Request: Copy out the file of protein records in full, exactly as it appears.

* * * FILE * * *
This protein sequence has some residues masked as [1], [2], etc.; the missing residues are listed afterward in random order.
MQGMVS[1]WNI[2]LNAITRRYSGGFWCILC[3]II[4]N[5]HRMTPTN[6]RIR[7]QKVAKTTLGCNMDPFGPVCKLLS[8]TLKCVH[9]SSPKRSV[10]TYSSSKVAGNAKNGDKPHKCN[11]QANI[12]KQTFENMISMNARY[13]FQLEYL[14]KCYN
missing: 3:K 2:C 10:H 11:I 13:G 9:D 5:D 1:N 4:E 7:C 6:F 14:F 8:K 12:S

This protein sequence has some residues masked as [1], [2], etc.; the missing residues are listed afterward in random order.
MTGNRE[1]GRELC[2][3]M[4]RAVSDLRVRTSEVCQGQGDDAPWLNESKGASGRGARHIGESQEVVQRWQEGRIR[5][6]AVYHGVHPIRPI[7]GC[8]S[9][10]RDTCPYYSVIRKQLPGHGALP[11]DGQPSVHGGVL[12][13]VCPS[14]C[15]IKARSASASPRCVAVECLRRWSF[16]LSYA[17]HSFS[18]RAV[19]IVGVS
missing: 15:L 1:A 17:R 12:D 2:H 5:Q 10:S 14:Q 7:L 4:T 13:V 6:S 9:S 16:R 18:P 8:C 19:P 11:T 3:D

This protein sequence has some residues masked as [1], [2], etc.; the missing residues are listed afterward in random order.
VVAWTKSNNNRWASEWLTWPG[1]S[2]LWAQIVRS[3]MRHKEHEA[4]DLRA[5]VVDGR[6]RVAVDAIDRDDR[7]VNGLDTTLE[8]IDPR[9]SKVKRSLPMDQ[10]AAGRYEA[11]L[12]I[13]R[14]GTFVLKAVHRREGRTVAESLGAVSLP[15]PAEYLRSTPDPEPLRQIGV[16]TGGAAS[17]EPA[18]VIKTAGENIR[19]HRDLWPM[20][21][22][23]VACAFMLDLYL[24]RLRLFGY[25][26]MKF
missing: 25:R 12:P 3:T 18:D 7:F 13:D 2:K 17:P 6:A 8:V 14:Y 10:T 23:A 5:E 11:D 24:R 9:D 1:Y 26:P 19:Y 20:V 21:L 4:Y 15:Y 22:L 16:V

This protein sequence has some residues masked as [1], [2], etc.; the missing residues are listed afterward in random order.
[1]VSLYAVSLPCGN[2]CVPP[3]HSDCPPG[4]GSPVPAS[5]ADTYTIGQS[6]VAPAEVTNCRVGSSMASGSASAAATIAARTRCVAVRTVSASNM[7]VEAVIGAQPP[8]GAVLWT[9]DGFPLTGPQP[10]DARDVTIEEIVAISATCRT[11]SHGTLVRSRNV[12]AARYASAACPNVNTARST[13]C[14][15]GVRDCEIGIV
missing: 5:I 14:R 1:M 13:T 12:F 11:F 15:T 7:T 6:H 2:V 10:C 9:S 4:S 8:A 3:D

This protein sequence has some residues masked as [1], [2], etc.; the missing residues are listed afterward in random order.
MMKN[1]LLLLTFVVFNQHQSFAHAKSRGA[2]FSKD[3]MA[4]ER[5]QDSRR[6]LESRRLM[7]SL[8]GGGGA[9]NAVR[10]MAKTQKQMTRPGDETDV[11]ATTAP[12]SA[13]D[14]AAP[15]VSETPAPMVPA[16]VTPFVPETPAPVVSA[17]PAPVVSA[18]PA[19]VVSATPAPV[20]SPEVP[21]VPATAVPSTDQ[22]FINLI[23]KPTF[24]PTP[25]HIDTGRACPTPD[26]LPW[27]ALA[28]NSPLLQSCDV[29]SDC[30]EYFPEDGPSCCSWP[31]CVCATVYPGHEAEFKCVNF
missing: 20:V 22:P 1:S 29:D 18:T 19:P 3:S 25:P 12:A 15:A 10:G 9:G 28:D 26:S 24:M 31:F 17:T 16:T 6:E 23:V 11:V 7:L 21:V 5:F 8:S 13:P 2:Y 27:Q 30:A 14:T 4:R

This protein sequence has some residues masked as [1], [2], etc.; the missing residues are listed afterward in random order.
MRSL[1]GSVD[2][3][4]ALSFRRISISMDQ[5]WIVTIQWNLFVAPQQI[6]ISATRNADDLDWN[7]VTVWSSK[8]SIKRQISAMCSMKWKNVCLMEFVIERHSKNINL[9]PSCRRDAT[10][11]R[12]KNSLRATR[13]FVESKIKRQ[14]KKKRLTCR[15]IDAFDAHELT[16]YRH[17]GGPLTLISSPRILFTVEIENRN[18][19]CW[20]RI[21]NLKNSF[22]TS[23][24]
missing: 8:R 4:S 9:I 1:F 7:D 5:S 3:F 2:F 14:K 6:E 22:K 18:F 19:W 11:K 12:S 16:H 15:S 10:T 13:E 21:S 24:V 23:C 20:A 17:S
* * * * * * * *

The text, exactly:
This protein sequence has some residues masked as [1], [2], etc.; the missing residues are listed afterward in random order.
MQGMVS[1]WNI[2]LNAITRRYSGGFWCILC[3]II[4]N[5]HRMTPTN[6]RIR[7]QKVAKTTLGCNMDPFGPVCKLLS[8]TLKCVH[9]SSPKRSV[10]TYSSSKVAGNAKNGDKPHKCN[11]QANI[12]KQTFENMISMNARY[13]FQLEYL[14]KCYN
missing: 3:K 2:C 10:H 11:I 13:G 9:D 5:D 1:N 4:E 7:C 6:F 14:F 8:K 12:S

This protein sequence has some residues masked as [1], [2], etc.; the missing residues are listed afterward in random order.
MTGNRE[1]GRELC[2][3]M[4]RAVSDLRVRTSEVCQGQGDDAPWLNESKGASGRGARHIGESQEVVQRWQEGRIR[5][6]AVYHGVHPIRPI[7]GC[8]S[9][10]RDTCPYYSVIRKQLPGHGALP[11]DGQPSVHGGVL[12][13]VCPS[14]C[15]IKARSASASPRCVAVECLRRWSF[16]LSYA[17]HSFS[18]RAV[19]IVGVS
missing: 15:L 1:A 17:R 12:D 2:H 5:Q 10:S 14:Q 7:L 4:T 13:V 6:S 9:S 16:R 18:P 8:C 19:P 11:T 3:D

This protein sequence has some residues masked as [1], [2], etc.; the missing residues are listed afterward in random order.
VVAWTKSNNNRWASEWLTWPG[1]S[2]LWAQIVRS[3]MRHKEHEA[4]DLRA[5]VVDGR[6]RVAVDAIDRDDR[7]VNGLDTTLE[8]IDPR[9]SKVKRSLPMDQ[10]AAGRYEA[11]L[12]I[13]R[14]GTFVLKAVHRREGRTVAESLGAVSLP[15]PAEYLRSTPDPEPLRQIGV[16]TGGAAS[17]EPA[18]VIKTAGENIR[19]HRDLWPM[20][21][22][23]VACAFMLDLYL[24]RLRLFGY[25][26]MKF
missing: 25:R 12:P 3:T 18:D 7:F 13:D 2:K 17:P 6:A 8:V 14:Y 10:T 23:A 5:E 11:D 24:R 9:D 1:Y 26:P 19:Y 20:V 21:L 4:Y 15:Y 22:L 16:V

This protein sequence has some residues masked as [1], [2], etc.; the missing residues are listed afterward in random order.
[1]VSLYAVSLPCGN[2]CVPP[3]HSDCPPG[4]GSPVPAS[5]ADTYTIGQS[6]VAPAEVTNCRVGSSMASGSASAAATIAARTRCVAVRTVSASNM[7]VEAVIGAQPP[8]GAVLWT[9]DGFPLTGPQP[10]DARDVTIEEIVAISATCRT[11]SHGTLVRSRNV[12]AARYASAACPNVNTARST[13]C[14][15]GVRDCEIGIV
missing: 5:I 14:R 1:M 13:T 12:F 11:F 15:T 7:T 6:H 2:V 10:C 9:S 4:S 8:A 3:D

This protein sequence has some residues masked as [1], [2], etc.; the missing residues are listed afterward in random order.
MMKN[1]LLLLTFVVFNQHQSFAHAKSRGA[2]FSKD[3]MA[4]ER[5]QDSRR[6]LESRRLM[7]SL[8]GGGGA[9]NAVR[10]MAKTQKQMTRPGDETDV[11]ATTAP[12]SA[13]D[14]AAP[15]VSETPAPMVPA[16]VTPFVPETPAPVVSA[17]PAPVVSA[18]PA[19]VVSATPAPV[20]SPEVP[21]VPATAVPSTDQ[22]FINLI[23]KPTF[24]PTP[25]HIDTGRACPTPD[26]LPW[27]ALA[28]NSPLLQSCDV[29]SDC[30]EYFPEDGPSCCSWP[31]CVCATVYPGHEAEFKCVNF
missing: 20:V 22:P 1:S 29:D 18:T 19:P 3:S 25:P 12:A 15:A 10:G 9:G 28:D 26:S 24:M 31:F 17:T 16:T 6:E 23:V 11:V 7:L 21:V 5:F 8:S 13:P 2:Y 27:Q 30:A 14:T 4:R

This protein sequence has some residues masked as [1], [2], etc.; the missing residues are listed afterward in random order.
MRSL[1]GSVD[2][3][4]ALSFRRISISMDQ[5]WIVTIQWNLFVAPQQI[6]ISATRNADDLDWN[7]VTVWSSK[8]SIKRQISAMCSMKWKNVCLMEFVIERHSKNINL[9]PSCRRDAT[10][11]R[12]KNSLRATR[13]FVESKIKRQ[14]KKKRLTCR[15]IDAFDAHELT[16]YRH[17]GGPLTLISSPRILFTVEIENRN[18][19]CW[20]RI[21]NLKNSF[22]TS[23][24]
missing: 8:R 4:S 9:I 1:F 7:D 5:S 3:F 2:F 14:K 6:E 22:K 18:F 19:W 11:K 12:S 16:H 15:S 10:T 13:E 21:S 24:V 23:C 20:A 17:S